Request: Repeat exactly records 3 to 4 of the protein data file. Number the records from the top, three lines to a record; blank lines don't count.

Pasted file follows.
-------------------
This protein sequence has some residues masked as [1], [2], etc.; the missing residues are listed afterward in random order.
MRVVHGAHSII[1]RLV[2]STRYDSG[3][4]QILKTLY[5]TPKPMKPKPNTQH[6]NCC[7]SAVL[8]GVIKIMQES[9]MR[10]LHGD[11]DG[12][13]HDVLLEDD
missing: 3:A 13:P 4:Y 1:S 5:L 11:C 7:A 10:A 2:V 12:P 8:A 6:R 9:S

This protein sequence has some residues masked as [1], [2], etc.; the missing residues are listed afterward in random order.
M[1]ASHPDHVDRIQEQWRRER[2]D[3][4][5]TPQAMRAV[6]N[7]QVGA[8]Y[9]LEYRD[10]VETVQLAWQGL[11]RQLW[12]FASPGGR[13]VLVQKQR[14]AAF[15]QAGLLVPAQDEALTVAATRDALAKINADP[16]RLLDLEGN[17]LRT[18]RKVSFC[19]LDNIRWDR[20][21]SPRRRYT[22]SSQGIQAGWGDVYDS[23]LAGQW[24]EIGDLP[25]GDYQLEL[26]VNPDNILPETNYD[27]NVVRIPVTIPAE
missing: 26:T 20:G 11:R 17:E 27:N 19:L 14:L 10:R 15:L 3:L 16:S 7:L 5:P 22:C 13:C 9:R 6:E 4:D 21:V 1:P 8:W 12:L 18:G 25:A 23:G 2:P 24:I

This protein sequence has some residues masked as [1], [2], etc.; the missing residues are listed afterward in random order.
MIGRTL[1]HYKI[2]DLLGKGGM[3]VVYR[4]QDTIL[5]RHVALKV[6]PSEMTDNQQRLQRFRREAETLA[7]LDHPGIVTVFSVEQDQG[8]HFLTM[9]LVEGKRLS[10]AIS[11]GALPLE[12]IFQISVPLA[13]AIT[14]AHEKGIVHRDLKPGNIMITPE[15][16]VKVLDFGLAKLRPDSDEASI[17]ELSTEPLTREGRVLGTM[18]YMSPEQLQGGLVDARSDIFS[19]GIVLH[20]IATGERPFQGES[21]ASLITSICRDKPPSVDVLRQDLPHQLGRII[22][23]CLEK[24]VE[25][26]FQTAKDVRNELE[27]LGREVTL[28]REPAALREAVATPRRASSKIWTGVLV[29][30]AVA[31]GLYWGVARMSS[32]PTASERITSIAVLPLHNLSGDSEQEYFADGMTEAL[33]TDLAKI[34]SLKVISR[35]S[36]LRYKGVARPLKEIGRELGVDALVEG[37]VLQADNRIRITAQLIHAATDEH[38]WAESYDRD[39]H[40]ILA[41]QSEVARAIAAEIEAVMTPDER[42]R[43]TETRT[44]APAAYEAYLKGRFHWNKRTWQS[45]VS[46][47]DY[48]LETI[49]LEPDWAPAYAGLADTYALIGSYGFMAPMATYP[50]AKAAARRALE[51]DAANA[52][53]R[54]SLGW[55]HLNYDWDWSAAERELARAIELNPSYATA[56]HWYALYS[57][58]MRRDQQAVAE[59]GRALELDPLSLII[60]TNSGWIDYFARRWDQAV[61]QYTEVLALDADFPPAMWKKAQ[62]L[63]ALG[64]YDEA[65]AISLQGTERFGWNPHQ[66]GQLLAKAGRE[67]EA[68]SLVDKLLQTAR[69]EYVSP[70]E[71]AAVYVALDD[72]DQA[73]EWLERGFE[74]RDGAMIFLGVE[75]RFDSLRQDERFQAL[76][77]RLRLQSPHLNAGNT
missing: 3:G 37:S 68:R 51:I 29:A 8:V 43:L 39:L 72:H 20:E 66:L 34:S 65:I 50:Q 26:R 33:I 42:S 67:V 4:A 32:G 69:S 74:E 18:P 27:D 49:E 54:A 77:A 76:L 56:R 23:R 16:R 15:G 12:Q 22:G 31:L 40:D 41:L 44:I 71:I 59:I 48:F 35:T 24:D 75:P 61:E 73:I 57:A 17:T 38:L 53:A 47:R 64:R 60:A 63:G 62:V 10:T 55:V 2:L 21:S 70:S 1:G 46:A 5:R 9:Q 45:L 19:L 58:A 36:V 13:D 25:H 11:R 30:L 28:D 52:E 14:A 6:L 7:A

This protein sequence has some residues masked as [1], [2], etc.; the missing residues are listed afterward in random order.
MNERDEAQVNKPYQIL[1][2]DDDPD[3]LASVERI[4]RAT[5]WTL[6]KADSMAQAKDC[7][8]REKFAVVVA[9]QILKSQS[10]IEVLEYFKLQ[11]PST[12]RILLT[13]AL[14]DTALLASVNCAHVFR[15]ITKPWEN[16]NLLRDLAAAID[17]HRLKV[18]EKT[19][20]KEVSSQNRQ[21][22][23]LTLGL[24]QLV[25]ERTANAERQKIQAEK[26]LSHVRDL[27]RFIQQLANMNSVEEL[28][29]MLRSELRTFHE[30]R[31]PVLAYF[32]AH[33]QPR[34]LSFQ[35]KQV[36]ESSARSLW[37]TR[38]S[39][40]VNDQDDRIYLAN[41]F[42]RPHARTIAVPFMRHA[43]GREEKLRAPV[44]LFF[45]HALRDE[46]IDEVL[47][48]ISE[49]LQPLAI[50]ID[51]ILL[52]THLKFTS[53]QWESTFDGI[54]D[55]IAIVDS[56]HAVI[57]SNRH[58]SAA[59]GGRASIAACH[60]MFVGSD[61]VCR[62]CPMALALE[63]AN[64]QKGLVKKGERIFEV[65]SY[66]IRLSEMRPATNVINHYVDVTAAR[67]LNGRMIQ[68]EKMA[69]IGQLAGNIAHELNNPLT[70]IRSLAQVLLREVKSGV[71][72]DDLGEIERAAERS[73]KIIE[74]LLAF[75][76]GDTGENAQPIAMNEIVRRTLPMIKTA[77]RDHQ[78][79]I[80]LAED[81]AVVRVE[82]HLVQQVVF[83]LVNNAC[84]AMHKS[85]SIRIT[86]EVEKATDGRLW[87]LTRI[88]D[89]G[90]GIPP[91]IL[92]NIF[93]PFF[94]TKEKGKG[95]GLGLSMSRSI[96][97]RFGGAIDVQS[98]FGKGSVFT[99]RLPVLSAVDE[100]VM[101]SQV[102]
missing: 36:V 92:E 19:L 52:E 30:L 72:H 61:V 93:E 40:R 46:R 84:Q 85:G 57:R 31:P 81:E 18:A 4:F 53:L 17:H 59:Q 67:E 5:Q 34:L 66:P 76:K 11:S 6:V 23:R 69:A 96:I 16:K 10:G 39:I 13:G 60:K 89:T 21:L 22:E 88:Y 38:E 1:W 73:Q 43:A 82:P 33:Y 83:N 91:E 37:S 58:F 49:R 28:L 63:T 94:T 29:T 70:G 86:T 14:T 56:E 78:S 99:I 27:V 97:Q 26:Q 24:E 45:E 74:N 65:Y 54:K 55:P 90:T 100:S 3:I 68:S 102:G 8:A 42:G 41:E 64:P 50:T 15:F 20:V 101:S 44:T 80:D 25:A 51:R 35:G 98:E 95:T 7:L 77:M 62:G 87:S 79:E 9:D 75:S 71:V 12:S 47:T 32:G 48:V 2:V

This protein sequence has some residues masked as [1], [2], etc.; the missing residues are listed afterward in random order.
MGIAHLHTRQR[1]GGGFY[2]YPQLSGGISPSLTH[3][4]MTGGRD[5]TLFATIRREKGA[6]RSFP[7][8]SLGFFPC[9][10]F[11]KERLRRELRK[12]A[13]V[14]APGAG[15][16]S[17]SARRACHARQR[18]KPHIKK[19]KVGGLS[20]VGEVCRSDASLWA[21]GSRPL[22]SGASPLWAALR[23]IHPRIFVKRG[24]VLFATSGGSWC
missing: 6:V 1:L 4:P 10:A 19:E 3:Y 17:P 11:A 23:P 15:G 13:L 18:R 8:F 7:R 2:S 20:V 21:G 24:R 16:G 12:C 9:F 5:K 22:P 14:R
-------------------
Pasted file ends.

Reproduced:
This protein sequence has some residues masked as [1], [2], etc.; the missing residues are listed afterward in random order.
MIGRTL[1]HYKI[2]DLLGKGGM[3]VVYR[4]QDTIL[5]RHVALKV[6]PSEMTDNQQRLQRFRREAETLA[7]LDHPGIVTVFSVEQDQG[8]HFLTM[9]LVEGKRLS[10]AIS[11]GALPLE[12]IFQISVPLA[13]AIT[14]AHEKGIVHRDLKPGNIMITPE[15][16]VKVLDFGLAKLRPDSDEASI[17]ELSTEPLTREGRVLGTM[18]YMSPEQLQGGLVDARSDIFS[19]GIVLH[20]IATGERPFQGES[21]ASLITSICRDKPPSVDVLRQDLPHQLGRII[22][23]CLEK[24]VE[25][26]FQTAKDVRNELE[27]LGREVTL[28]REPAALREAVATPRRASSKIWTGVLV[29][30]AVA[31]GLYWGVARMSS[32]PTASERITSIAVLPLHNLSGDSEQEYFADGMTEAL[33]TDLAKI[34]SLKVISR[35]S[36]LRYKGVARPLKEIGRELGVDALVEG[37]VLQADNRIRITAQLIHAATDEH[38]WAESYDRD[39]H[40]ILA[41]QSEVARAIAAEIEAVMTPDER[42]R[43]TETRT[44]APAAYEAYLKGRFHWNKRTWQS[45]VS[46][47]DY[48]LETI[49]LEPDWAPAYAGLADTYALIGSYGFMAPMATYP[50]AKAAARRALE[51]DAANA[52][53]R[54]SLGW[55]HLNYDWDWSAAERELARAIELNPSYATA[56]HWYALYS[57][58]MRRDQQAVAE[59]GRALELDPLSLII[60]TNSGWIDYFARRWDQAV[61]QYTEVLALDADFPPAMWKKAQ[62]L[63]ALG[64]YDEA[65]AISLQGTERFGWNPHQ[66]GQLLAKAGRE[67]EA[68]SLVDKLLQTAR[69]EYVSP[70]E[71]AAVYVALDD[72]DQA[73]EWLERGFE[74]RDGAMIFLGVE[75]RFDSLRQDERFQAL[76][77]RLRLQSPHLNAGNT
missing: 3:G 37:S 68:R 51:I 29:A 8:V 43:L 39:L 72:H 20:E 66:L 34:S 65:I 50:Q 26:R 33:I 42:S 67:V 4:A 32:G 69:S 74:E 18:P 27:D 49:E 54:A 77:A 76:L 56:R 23:R 16:R 15:G 12:Q 22:G 31:L 40:D 41:L 44:I 71:I 59:I 48:F 35:T 24:D 75:P 61:E 73:I 57:A 17:T 38:L 53:A 47:R 64:R 60:A 63:G 62:V 10:T 55:V 2:L 21:S 70:S 1:G 46:A 5:R 9:Q 45:L 19:L 58:A 36:V 13:D 25:H 11:R 30:L 28:D 52:E 14:A 6:L 7:A

This protein sequence has some residues masked as [1], [2], etc.; the missing residues are listed afterward in random order.
MNERDEAQVNKPYQIL[1][2]DDDPD[3]LASVERI[4]RAT[5]WTL[6]KADSMAQAKDC[7][8]REKFAVVVA[9]QILKSQS[10]IEVLEYFKLQ[11]PST[12]RILLT[13]AL[14]DTALLASVNCAHVFR[15]ITKPWEN[16]NLLRDLAAAID[17]HRLKV[18]EKT[19][20]KEVSSQNRQ[21][22][23]LTLGL[24]QLV[25]ERTANAERQKIQAEK[26]LSHVRDL[27]RFIQQLANMNSVEEL[28][29]MLRSELRTFHE[30]R[31]PVLAYF[32]AH[33]QPR[34]LSFQ[35]KQV[36]ESSARSLW[37]TR[38]S[39][40]VNDQDDRIYLAN[41]F[42]RPHARTIAVPFMRHA[43]GREEKLRAPV[44]LFF[45]HALRDE[46]IDEVL[47][48]ISE[49]LQPLAI[50]ID[51]ILL[52]THLKFTS[53]QWESTFDGI[54]D[55]IAIVDS[56]HAVI[57]SNRH[58]SAA[59]GGRASIAACH[60]MFVGSD[61]VCR[62]CPMALALE[63]AN[64]QKGLVKKGERIFEV[65]SY[66]IRLSEMRPATNVINHYVDVTAAR[67]LNGRMIQ[68]EKMA[69]IGQLAGNIAHELNNPLT[70]IRSLAQVLLREVKSGV[71][72]DDLGEIERAAERS[73]KIIE[74]LLAF[75][76]GDTGENAQPIAMNEIVRRTLPMIKTA[77]RDHQ[78][79]I[80]LAED[81]AVVRVE[82]HLVQQVVF[83]LVNNAC[84]AMHKS[85]SIRIT[86]EVEKATDGRLW[87]LTRI[88]D[89]G[90]GIPP[91]IL[92]NIF[93]PFF[94]TKEKGKG[95]GLGLSMSRSI[96][97]RFGGAIDVQS[98]FGKGSVFT[99]RLPVLSAVDE[100]VM[101]SQV[102]
missing: 36:V 92:E 19:L 52:E 30:L 72:H 61:V 93:E 40:R 46:R 84:Q 85:G 57:R 31:P 81:E 18:A 4:F 53:L 17:H 59:Q 67:E 5:Q 34:L 66:P 76:K 11:S 6:V 23:R 69:A 96:I 16:K 10:G 39:I 13:G 60:K 89:T 21:L 22:E 88:Y 38:E 1:W 73:Q 43:A 82:P 33:Y 83:N 91:E 37:S 58:F 49:R 28:L 63:T 94:T 29:T 70:G 86:T 14:T 56:E 78:S 99:I 27:V 97:Q 26:Q 24:E 45:E 74:N 65:Y 54:K 55:P 90:T 100:S 3:I 68:S 102:G 8:A 42:G 41:E 64:P 50:T 15:F 20:V 101:S 44:T 80:D 25:A 51:R 35:G 98:E 95:T 7:L 77:M 62:G 87:S 79:E 9:D 75:S 71:V 12:S 47:T 32:G 48:V 2:V